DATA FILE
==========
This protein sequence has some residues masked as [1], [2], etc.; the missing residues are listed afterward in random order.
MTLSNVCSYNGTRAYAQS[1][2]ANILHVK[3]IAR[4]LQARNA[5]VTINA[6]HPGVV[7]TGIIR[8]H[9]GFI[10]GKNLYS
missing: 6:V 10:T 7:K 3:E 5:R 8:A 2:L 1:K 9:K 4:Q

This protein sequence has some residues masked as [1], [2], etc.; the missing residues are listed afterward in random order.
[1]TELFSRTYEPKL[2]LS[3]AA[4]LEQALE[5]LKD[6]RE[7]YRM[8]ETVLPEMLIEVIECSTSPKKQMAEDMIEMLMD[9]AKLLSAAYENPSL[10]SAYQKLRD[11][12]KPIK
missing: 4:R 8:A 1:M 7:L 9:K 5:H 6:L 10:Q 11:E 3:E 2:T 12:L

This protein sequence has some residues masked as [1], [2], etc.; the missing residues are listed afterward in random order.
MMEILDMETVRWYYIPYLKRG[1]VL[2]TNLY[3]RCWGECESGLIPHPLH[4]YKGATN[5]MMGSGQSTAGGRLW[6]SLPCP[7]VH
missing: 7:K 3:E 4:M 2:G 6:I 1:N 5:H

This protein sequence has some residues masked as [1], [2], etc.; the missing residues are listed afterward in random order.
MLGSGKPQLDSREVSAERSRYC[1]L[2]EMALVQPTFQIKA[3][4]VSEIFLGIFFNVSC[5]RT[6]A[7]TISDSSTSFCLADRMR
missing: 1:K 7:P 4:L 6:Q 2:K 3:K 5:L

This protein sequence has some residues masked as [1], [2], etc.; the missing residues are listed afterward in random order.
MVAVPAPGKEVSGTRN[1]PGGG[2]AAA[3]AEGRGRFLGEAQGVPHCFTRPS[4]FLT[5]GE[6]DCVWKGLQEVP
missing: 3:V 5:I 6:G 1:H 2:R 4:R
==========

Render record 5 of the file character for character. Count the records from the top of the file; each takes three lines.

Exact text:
This protein sequence has some residues masked as [1], [2], etc.; the missing residues are listed afterward in random order.
MVAVPAPGKEVSGTRN[1]PGGG[2]AAA[3]AEGRGRFLGEAQGVPHCFTRPS[4]FLT[5]GE[6]DCVWKGLQEVP
missing: 3:V 5:I 6:G 1:H 2:R 4:R